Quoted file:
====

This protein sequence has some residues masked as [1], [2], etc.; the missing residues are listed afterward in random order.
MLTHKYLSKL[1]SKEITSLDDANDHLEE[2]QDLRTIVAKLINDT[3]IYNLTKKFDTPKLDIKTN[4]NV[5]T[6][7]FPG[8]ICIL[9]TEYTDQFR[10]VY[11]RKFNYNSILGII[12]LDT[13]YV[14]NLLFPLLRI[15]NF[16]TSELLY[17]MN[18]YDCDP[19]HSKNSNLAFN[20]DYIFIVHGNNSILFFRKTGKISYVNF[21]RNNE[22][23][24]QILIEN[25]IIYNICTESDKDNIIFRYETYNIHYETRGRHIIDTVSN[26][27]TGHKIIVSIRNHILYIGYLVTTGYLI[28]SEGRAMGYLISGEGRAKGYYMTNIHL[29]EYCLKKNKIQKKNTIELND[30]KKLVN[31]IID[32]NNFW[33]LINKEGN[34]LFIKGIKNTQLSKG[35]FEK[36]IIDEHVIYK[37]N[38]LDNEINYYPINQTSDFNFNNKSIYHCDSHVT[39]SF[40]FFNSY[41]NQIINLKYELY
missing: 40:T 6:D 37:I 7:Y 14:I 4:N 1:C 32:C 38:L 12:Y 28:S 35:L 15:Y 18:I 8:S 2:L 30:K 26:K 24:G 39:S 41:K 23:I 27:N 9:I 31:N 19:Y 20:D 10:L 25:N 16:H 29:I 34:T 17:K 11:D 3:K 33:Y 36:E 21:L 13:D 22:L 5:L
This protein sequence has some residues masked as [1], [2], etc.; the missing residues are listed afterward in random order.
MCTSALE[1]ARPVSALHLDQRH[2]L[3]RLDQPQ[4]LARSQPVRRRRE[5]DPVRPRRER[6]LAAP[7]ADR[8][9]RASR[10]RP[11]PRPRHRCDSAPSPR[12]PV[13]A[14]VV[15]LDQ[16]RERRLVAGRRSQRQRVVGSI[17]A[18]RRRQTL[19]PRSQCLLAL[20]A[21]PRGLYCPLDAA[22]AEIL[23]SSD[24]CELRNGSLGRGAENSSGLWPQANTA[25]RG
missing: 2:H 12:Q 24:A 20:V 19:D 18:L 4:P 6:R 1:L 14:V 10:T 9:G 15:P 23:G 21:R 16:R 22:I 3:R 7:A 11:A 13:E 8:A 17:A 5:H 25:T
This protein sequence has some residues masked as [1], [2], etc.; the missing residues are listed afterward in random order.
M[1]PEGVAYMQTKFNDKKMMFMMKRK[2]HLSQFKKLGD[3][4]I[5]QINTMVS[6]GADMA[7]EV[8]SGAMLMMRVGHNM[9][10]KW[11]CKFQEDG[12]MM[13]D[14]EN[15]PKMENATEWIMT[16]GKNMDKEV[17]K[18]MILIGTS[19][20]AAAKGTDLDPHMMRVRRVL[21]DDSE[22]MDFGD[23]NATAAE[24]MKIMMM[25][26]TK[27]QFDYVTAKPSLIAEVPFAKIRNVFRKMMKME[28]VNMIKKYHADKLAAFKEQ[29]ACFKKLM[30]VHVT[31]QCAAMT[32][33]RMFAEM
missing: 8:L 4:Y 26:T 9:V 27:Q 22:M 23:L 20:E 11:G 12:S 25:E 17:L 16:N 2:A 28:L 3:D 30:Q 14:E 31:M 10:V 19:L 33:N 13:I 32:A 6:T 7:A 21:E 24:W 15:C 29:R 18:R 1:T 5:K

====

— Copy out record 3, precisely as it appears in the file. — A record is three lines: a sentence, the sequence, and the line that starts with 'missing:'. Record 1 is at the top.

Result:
This protein sequence has some residues masked as [1], [2], etc.; the missing residues are listed afterward in random order.
M[1]PEGVAYMQTKFNDKKMMFMMKRK[2]HLSQFKKLGD[3][4]I[5]QINTMVS[6]GADMA[7]EV[8]SGAMLMMRVGHNM[9][10]KW[11]CKFQEDG[12]MM[13]D[14]EN[15]PKMENATEWIMT[16]GKNMDKEV[17]K[18]MILIGTS[19][20]AAAKGTDLDPHMMRVRRVL[21]DDSE[22]MDFGD[23]NATAAE[24]MKIMMM[25][26]TK[27]QFDYVTAKPSLIAEVPFAKIRNVFRKMMKME[28]VNMIKKYHADKLAAFKEQ[29]ACFKKLM[30]VHVT[31]QCAAMT[32][33]RMFAEM
missing: 8:L 4:Y 26:T 9:V 27:Q 22:M 23:L 20:E 11:G 12:S 25:E 17:L 16:N 2:A 28:L 3:D 30:Q 14:E 31:M 10:V 19:L 33:N 13:I 32:A 6:T 7:A 21:E 24:W 15:C 29:R 18:R 1:T 5:K